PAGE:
This is why if you ever do anything in your life that people might want to know about, never EVER answer a request for an interview with anything that could even be used to find a bit of truth. "Off the record" means "this will get into the headline" and everything you say can and will be used against you to get pageviews. The two best responses to a request for an interview are to file a restraining order and if that doesn't work, spend a couple bitcoins on an assassin.
Your advice is a good one for subjects of a possible exposé or smear campaign, however, out of hand dismissing journalists as people without integrity is not in the best interests of an informed public and (probably) in many cases unwarranted.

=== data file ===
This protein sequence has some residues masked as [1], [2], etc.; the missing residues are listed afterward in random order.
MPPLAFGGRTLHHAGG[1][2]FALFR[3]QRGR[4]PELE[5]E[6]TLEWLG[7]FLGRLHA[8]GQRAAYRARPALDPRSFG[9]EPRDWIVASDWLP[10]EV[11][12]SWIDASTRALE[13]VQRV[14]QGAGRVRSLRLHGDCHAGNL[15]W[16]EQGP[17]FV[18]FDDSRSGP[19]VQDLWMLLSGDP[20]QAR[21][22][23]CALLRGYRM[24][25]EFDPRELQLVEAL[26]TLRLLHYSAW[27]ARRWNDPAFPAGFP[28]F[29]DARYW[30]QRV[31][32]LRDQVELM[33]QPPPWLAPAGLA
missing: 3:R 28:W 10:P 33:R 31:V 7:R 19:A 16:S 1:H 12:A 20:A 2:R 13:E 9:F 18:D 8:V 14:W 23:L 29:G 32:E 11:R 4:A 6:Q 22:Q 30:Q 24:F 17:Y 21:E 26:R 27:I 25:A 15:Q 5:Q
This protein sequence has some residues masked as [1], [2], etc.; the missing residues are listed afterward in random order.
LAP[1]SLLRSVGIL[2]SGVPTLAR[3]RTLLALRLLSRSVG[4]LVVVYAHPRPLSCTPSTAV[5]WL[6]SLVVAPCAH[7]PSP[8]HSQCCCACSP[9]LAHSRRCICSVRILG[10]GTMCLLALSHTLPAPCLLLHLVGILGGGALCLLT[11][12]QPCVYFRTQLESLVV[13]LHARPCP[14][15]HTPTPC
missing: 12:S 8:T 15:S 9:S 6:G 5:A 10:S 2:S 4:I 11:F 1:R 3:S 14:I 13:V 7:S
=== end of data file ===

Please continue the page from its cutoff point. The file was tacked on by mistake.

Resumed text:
When I was a university professor, the Chronicle of Higher Education asked for an interview about what it's like to be single and a new faculty (ha!). I agreed to an interview and, on several occasions, said that I wanted to say a few things "off the record" about the behavior of colleagues and the spouses of colleagues (ahem). Some of what I said off the record was juicy and I told my interviewer those things to contextualize my "on the record" remarks.
The article was published, my female colleague who was written up got a couple of marriage proposals, and everything attributed to me was on the up and up.
I know not all journalists adhere to a code of ethics, but I believe that many do. Clamming up when a story needs to get out may protect you, but one needn't be suspicious form the get go.